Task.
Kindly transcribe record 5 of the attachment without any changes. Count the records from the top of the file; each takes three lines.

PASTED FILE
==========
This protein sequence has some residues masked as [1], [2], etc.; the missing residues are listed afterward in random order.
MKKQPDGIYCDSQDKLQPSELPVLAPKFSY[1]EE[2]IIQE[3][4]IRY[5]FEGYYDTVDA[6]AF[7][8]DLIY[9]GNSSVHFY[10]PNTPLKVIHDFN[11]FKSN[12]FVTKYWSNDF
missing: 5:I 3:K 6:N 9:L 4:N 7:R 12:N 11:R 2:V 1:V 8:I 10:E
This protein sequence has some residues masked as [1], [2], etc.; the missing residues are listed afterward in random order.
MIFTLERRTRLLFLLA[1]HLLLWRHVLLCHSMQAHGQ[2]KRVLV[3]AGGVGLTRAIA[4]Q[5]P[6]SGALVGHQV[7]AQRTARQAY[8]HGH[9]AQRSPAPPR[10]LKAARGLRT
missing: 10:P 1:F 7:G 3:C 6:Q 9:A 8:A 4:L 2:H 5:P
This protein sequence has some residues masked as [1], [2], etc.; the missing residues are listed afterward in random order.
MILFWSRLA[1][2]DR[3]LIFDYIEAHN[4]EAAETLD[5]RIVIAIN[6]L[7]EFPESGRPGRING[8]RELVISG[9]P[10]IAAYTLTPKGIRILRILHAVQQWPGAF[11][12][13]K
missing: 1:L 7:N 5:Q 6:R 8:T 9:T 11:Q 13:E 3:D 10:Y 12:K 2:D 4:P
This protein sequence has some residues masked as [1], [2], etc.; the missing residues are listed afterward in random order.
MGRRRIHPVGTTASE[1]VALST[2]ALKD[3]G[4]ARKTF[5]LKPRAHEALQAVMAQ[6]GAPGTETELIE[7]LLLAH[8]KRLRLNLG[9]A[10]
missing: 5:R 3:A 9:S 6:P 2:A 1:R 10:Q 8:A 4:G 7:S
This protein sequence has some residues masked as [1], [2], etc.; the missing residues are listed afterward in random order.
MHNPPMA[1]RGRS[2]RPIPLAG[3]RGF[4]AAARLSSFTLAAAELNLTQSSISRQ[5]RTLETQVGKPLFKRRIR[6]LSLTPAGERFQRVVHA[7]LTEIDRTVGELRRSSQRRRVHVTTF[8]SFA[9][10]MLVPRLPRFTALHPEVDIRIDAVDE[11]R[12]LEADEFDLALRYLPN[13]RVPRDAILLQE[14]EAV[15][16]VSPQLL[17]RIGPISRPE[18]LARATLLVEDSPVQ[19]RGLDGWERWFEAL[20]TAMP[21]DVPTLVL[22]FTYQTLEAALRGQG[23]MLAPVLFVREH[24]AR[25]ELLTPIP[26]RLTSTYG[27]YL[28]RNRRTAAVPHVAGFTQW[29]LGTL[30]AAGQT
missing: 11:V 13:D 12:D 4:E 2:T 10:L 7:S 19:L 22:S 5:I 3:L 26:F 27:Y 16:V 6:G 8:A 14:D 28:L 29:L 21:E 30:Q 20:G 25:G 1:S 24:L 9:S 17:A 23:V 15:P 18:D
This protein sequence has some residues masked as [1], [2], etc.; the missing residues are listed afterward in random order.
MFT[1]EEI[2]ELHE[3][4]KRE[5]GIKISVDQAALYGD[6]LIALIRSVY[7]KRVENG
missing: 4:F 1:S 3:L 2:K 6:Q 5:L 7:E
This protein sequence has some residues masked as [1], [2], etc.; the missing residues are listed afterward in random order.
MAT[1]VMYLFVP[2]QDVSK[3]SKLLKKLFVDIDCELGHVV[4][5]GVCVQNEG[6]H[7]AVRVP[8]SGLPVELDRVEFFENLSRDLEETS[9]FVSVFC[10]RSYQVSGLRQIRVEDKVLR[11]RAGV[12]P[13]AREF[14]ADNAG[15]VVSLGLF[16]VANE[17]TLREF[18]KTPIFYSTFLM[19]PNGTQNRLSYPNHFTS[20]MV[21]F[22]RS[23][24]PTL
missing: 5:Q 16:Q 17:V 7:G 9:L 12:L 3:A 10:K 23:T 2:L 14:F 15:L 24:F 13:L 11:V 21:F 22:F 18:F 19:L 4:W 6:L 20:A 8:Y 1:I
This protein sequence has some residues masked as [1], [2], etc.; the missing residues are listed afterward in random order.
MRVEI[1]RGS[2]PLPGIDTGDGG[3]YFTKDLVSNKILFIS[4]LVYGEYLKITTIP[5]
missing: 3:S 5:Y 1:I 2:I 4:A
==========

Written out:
This protein sequence has some residues masked as [1], [2], etc.; the missing residues are listed afterward in random order.
MHNPPMA[1]RGRS[2]RPIPLAG[3]RGF[4]AAARLSSFTLAAAELNLTQSSISRQ[5]RTLETQVGKPLFKRRIR[6]LSLTPAGERFQRVVHA[7]LTEIDRTVGELRRSSQRRRVHVTTF[8]SFA[9][10]MLVPRLPRFTALHPEVDIRIDAVDE[11]R[12]LEADEFDLALRYLPN[13]RVPRDAILLQE[14]EAV[15][16]VSPQLL[17]RIGPISRPE[18]LARATLLVEDSPVQ[19]RGLDGWERWFEAL[20]TAMP[21]DVPTLVL[22]FTYQTLEAALRGQG[23]MLAPVLFVREH[24]AR[25]ELLTPIP[26]RLTSTYG[27]YL[28]RNRRTAAVPHVAGFTQW[29]LGTL[30]AAGQT
missing: 11:V 13:D 12:D 4:E 2:T 10:L 7:S 19:L 22:S 5:I 3:L 26:F 27:Y 16:V 6:G 8:A 14:D 28:L 29:L 21:E 30:Q 20:G 25:G 1:S 24:L 9:S 17:A 23:V 15:P 18:D